8 Ways to Fry, Grill, and Sear Halloumi, the Hottest Cheese of Summer

8 Ways to Fry, Grill, and Sear Halloumi, the Hottest Cheese of Summer

Firm and salty, Halloumi cheese is best when cooked and can stand up to countless preparations, from grilling to frying. This white cheese originated on the Mediterranean island of Cyprus, and is  traditionally made with sheep’s milk, though you’ll also find cow’s and goat’s milk versions, or ones that are made with a combination. 

Halloumi is extremely popular in Europe, particularly in the U.K., where it’s the number-one imported cheese. Although most of the Halloumi in the U.S. is also imported, there are a few American producers like Yaya’s Cheese in Boise, Idaho. 

Halloumi has a salty and milky flavor, somewhat like feta — but it may be most well-known for its high melting point and ability to hold its shape when grilled or seared. “It develops a beautiful caramelized outer crust and a squishy, squeaky interior,” says cookbook author and former F&W restaurant editor Khushbu Shah.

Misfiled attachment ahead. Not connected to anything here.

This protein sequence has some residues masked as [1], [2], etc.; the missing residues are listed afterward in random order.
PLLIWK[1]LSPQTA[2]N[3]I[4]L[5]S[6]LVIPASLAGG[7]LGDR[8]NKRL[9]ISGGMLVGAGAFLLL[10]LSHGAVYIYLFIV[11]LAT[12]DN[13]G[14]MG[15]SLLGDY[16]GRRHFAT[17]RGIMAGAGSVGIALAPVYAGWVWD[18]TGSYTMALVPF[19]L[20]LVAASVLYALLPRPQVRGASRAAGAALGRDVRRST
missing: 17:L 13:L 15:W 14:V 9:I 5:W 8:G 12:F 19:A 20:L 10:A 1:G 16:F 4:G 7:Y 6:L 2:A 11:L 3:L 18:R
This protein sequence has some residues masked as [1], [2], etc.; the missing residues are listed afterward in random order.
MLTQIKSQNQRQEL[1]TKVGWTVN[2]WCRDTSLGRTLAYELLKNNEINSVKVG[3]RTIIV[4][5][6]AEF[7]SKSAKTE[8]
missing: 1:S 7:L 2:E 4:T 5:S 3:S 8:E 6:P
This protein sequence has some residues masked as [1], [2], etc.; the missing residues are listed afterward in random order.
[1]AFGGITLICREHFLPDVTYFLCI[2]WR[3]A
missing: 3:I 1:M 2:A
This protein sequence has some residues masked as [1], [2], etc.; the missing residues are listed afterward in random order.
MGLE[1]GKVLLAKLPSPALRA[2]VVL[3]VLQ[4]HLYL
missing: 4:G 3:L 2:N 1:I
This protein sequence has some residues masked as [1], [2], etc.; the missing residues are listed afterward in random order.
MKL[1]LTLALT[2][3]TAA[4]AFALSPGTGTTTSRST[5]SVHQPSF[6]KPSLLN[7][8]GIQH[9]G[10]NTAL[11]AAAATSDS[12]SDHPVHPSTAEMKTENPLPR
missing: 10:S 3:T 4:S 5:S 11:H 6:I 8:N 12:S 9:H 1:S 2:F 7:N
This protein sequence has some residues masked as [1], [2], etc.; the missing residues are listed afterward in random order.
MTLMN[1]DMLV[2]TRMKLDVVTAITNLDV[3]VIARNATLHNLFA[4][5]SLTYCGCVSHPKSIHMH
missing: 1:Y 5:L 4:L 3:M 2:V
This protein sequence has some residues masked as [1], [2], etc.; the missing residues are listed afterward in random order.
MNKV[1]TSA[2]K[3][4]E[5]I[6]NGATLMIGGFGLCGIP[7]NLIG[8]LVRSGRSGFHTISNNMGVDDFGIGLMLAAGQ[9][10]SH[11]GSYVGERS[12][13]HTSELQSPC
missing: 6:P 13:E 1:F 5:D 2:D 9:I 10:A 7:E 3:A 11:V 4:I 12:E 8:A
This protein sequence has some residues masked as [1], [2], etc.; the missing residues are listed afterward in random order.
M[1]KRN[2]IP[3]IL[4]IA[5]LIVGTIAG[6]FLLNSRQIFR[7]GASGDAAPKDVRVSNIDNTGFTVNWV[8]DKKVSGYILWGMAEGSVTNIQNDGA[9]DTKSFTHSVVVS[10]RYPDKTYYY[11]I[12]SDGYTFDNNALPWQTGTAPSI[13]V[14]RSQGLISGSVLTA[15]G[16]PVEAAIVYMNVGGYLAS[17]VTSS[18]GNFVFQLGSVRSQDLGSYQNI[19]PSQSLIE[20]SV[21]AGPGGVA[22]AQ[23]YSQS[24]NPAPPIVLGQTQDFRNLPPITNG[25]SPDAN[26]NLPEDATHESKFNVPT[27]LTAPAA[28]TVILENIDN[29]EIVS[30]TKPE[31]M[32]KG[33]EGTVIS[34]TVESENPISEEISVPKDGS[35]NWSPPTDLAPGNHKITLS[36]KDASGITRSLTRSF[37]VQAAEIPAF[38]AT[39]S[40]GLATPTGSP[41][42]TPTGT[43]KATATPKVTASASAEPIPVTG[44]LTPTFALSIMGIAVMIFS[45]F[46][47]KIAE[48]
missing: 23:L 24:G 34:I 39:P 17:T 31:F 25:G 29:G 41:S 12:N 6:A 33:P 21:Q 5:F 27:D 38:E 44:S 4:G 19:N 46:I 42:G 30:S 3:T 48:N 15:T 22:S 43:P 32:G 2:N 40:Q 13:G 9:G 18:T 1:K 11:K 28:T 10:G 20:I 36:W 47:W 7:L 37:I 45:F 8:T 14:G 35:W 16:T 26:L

“This unique texture makes it incredibly versatile. Grilled Halloumi cubes, which act as salty ‘croutons,’ are my favorite way to elevate any salad,” says Shah. “They are also satisfying threaded onto skewers with vegetables, and they make a great filling for tacos or a topping for focaccia. Or cut the cheese into slabs, then cook them and stuff them into a sandwich — Halloumi works particularly well in a vegetarian riff on a BLT or seared with hot honey for Mediterranean-inspired Hot Honey Halloumi Sliders.” 

Read on for more ideas on how to use this versatile cheese. 

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Grilled Halloumi Burgers with Citrus Tapenade

Grilled Halloumi Burger with Citrus Tapenade

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